Joyride on Jeju in Infinti’s new flagship
Infiniti wants to maintain its momentum in Korea with its flagship Q70 sedan, which arrived in Korea last month. The model was previously called M and its first generation was introduced in 2002. The third generation was introduced in 2010 and rebranded as Q70.
At a glance, the exterior of the Q70 resembles the Q50 as the company wanted to develop a Q series look, but some options not seen with Q50 were added. LED lights were added at the front and rear and the bumper upgraded to look more masculine. The company said the design was inspired by an image of a cheetah leaping forward toward prey.
The Q70 is available in Korean market in three trims, 3.0d, 3.7 and 3.7 AWD, and the Korea JoongAng Daily took the wheel of a 3.7 AWD on Jeju Island to see how it stacked up against other European E-segment sedans such as the Audi A6, BMW 5 Series and Mercedes-Benz E-Class.
The test drive was held on two courses, the first a hilly 66 kilometers (41 miles) between Lotte Hotel and Bontae Museum.
After leaving the hotel, a 700-meter two-lane straightaway offered a good chance to test the car’s acceleration in the sport mode. The Q70 responds quickly.
Earlier, it was hard to imagine the cheetah the company mentioned as the driver was driving it like he was going to a local retail discount store.
But turning on the sport mode button, it felt like the car was a beast that had just found food in wild.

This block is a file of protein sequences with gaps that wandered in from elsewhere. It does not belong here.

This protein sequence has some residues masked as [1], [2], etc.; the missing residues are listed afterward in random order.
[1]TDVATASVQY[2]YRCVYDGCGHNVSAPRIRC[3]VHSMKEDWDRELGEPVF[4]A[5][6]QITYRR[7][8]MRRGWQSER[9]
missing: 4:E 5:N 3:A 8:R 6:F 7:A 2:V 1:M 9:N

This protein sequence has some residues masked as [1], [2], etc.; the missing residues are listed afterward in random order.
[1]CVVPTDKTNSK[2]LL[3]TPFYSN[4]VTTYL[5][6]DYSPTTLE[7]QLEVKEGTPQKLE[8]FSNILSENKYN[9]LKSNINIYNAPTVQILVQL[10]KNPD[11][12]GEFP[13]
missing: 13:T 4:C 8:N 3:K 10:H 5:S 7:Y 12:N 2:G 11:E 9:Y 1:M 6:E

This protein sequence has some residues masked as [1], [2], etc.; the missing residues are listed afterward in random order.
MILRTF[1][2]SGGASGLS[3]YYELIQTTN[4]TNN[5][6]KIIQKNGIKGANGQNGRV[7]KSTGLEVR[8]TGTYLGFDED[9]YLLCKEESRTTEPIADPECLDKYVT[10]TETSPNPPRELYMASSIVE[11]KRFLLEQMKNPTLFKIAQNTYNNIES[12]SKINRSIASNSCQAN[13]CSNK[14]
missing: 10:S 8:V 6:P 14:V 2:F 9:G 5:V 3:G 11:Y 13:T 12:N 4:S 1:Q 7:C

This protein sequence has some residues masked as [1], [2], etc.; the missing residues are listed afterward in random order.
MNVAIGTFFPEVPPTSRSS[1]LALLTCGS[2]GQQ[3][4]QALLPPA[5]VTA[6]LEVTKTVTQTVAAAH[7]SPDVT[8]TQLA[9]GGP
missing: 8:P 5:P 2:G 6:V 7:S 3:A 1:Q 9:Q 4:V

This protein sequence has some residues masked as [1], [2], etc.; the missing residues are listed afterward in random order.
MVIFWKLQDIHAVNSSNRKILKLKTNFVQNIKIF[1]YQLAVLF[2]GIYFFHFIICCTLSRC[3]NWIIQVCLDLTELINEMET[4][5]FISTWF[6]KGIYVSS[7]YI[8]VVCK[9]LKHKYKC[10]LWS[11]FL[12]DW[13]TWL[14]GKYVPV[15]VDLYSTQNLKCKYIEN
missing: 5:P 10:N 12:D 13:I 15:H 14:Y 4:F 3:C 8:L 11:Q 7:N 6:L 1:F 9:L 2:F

The VQ37VHR V6 3.7-liter gasoline engine, which delivers 333 horsepower at 7,500 rpm and a maximum torque of 37 kilogram-meter, starts roaring and soon lets the driver feel its explosive speed.
The car, which weighs 1,800 kilograms (3,968 pounds), takes 6.4 seconds to reach 100 kilometers per hour (62 miles per hour) and reaches 200 kilometers per hour in 23.88 seconds, according to Infiniti.
The sound of the engine roaring and its quick response time is quite satisfactory, but it sometimes feels like the car is too light, meaning that it doesn’t grip the road particularly well at high speeds and on rough surfaces.
The car’s most attractive driving performance was seen in the wider curves of the second driving course on Hankyung and Godeok coastal road, which is about 67 kilometers.
The Q70’s balanced cornering offers a comfortable ride and it feels like the car responds quickly. It didn’t matter how much the course was winding, the car didn’t slip on roads that had snow until earlier in the day, and activating the snow mode makes the car grip the road better and increases safety in inclement weather conditions.
It let the driver enjoy the beautiful scenery of Jeju Island’s coastal areas.
The car’s Bose premium audio system makes driving the Q70 more fun.
Since Koreans favor diesel models, customers will be attracted to the Q70’s basic trim, the 3.0d, which has a 3.0-liter V6 turbo engine and rear-wheel drive. It offers 238 horsepower and 56.1 kilogram-meter of torque. Just like the Q50, it provides its maximum torque between 1,750 and 2,500 rpm, to maximize acceleration and response. The diesel model gets 11.7 kilometers per liter (33 miles per gallon), while the 3.7 AWD gasoline model is rated at 8.3 kilometers per liter.
The Q70 also provides many safety options that drivers will appreciate, including a predictive forward collision warning system and pre-crash seat belt system, which tightens the driver’s seat belt when a potential accident is detected. If the driver doesn’t respond to the situation, the system stops the vehicle by working with the intelligent brake assist.
In conclusion, the Q70 is a very attractive car. It reflects well what consumers seek in a driving experience, and its price range might make Koreans choose the Q70.
Mercedes Benz’s E200 sells for 61 million won ($54,800) in Korea.
The 3.7 AWD Q70 is offered at 65 million won while the 3.0d is available at 62.2 million won.
Nissan Korea’s CEO Takehiko Kikuchi said the goal is to sell 3,000 units combined of the Q50 (2,400) and Q70 (600) this year.
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